The signs are everywhere. “No on 300.” In many Denver neighborhoods, they outnumber yard signs for city council candidates and mayoral hopefuls.
In a state where voters are regularly bombarded with campaigns for numbered ballot measures, I’ll admit, 300 — as well as the sign’s insipid message, “We can do better” — meant nothing to me.
Initiative 300 calls for people to be allowed to rest, eat, sleep or seek shelter outdoors in public spaces or legally parked motor vehicles. Denver Homeless Out Loud sponsored the measure, which is designed to reverse the camping ban enacted seven years ago by the Denver City Council.
In response, Together Denver has mobilized a group including several real estate developers to defeat it. The No on 300 organization has collected more than half a million dollars, 10 times as much as the proponents have raised so far.
The 30-year-old advocacy organization, the Colorado Coalition for the Homeless, has declined to take a stand on the measure, and Cathy Alderman, vice president of the coalition, is clearly impatient with what has become a pretty nasty controversy.
“Our message is more nuanced. We have not endorsed either side,” she said, though Together Denver has attempted to use the organization’s statements to suggest the coalition is on its team.
“When the camping ban was passed in 2012, it was extremely divisive,” Alderman said. “It created an us-versus-them scenario.”
People experiencing homelessness were characterized not as human beings in distress, but as a public nuisance.
The business community was adamant. It did not want customers to see the evidence of homelessness — the smells, the garbage, the shopping carts, the desperation.
So, the camping ban took effect and it was left to the police to cite people caught sleeping in public places, to confiscate their belongings, to shuffle them along to, well, wherever.
Out of sight, out of mind.
Then, despite the growing needs, whatever feeble efforts the city made to address the underlying causes of the problem were utterly ineffective.
“Because the city administration has not committed the community to solving homelessness or made it a priority, there’s nothing for people to coalesce around,” Alderman explained.
“It’s people experiencing homelessness versus the business community and law enforcement, and our leaders in city government haven’t done anything to bring people together to be part of the solution.”
Us versus them.
So people continue to experience homelessness, except now it’s a crime.
The causes are no secret: stagnant wages and exorbitant rents, out-of-control health care costs that wipe out a family’s savings, a lack of access to mental health services and substance abuse treatment, inadequate support for battered women and their children, insufficient shelter capacity, a lack of adequate transitional housing, not enough voucher programs for families in crisis, few shelters that will accept pets.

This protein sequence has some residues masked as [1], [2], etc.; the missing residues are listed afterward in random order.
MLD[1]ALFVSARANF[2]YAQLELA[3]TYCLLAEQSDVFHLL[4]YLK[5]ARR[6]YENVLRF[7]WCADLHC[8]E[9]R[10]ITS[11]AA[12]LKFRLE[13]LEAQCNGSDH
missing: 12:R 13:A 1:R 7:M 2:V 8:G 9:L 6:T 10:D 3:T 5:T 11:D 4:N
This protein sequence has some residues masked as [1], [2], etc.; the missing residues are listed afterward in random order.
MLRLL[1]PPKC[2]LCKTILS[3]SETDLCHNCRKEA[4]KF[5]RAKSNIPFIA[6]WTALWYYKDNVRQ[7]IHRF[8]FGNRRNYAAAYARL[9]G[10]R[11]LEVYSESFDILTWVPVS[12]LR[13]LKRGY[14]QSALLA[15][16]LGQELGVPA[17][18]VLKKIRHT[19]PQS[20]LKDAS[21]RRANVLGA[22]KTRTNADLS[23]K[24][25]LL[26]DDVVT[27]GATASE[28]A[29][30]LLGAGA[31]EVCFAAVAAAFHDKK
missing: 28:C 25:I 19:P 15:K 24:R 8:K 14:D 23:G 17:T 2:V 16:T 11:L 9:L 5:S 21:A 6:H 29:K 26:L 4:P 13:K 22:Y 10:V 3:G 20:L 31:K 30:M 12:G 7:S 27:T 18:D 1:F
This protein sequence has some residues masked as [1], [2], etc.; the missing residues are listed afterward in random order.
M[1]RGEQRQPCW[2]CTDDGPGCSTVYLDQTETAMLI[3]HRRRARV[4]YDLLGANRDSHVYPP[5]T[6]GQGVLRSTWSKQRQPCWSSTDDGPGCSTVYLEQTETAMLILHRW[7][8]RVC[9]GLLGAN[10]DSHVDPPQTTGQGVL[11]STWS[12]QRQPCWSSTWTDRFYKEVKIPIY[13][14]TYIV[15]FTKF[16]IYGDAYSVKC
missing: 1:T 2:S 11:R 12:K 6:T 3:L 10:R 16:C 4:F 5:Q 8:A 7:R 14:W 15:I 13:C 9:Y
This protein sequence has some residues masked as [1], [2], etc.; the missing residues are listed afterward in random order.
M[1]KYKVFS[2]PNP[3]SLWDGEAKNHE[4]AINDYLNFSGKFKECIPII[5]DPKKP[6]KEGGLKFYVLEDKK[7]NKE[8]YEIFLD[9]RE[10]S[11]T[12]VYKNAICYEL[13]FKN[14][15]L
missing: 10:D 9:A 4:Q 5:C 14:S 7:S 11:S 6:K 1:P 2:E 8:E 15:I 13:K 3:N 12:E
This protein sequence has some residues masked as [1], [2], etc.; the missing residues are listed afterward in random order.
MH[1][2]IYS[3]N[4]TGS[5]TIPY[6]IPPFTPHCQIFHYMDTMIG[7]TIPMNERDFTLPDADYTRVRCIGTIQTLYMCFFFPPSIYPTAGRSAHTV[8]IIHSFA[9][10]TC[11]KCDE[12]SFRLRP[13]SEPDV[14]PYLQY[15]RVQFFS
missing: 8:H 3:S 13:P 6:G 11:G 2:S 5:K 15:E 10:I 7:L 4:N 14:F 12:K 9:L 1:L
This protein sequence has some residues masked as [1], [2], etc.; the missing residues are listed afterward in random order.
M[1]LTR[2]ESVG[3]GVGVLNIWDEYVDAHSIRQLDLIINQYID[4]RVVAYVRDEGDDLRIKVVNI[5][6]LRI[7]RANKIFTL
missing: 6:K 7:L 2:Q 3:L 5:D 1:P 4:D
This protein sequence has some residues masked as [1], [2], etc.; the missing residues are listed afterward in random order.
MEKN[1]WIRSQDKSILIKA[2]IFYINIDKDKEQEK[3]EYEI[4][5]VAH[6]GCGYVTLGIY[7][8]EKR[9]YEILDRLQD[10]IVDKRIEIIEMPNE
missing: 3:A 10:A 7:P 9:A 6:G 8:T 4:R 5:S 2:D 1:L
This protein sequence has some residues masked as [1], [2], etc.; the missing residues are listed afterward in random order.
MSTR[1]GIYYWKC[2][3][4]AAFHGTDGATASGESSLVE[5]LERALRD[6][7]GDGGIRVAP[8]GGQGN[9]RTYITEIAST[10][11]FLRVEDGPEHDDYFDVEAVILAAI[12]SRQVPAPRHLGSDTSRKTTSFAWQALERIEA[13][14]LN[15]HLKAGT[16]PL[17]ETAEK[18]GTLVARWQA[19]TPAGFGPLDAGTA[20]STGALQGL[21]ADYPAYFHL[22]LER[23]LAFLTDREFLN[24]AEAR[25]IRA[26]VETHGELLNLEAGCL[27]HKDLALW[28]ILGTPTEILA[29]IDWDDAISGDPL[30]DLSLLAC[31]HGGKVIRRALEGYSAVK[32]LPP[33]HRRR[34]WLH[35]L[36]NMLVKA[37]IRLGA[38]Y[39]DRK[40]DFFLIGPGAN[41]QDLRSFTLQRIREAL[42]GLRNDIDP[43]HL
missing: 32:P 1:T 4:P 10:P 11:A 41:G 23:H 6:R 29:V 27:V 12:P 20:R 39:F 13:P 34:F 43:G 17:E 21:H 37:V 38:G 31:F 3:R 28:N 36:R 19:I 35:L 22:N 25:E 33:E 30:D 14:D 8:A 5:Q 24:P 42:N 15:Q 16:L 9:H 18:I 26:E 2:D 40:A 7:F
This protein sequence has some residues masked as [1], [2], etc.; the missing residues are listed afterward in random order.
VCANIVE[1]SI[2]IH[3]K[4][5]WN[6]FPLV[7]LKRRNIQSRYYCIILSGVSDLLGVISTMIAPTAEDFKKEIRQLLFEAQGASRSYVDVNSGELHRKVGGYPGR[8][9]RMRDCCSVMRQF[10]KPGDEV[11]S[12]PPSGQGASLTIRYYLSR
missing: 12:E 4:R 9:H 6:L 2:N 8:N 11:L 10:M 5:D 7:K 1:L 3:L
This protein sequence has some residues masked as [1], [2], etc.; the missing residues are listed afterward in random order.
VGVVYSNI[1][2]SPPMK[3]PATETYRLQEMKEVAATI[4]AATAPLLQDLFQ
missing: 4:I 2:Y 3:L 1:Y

Private sector investments have only exacerbated the problem. Glitzy, high-dollar apartments are being developed by the thousands all across the city, many of them in areas that used to offer modest rental units.
“Gentrification is happening everywhere,” Alderman said.
“Several months ago, there were 20,000 empty high-end luxury apartments in the city. Another 20,000 of them are coming on line in the next few months. We could house all the homeless people in Colorado just with the high-end vacancies in Denver alone.”
Like that’s going to happen….
Denver is not unique. San Francisco, San Diego, Portland and other cities are confronting serious problems resulting from exploding housing costs and meager public services. They are expediting the creation of safe alternatives to camping while they develop comprehensive programs to address the many factors that lead to homelessness.
So instead of taking sides on 300, the Colorado Coalition for the Homeless wants to seize the moment.
“We are saying it’s not OK to leave people outside on their own to survive. And it’s not OK to use fear tactics to try to enact policies to keep people off the streets. We all think we can do better,” Alderman said.
“We need to bring people to the table to come up with solutions.”
The us-versus-them scenario is a failure.
Whether you live in Polo Club, the Golden Triangle, a tiny house in RiNo or with your three kids in sleeping bags in the back seat of a car, there is no them.
It’s just us.
Diane Carman is a Denver communications consultant.
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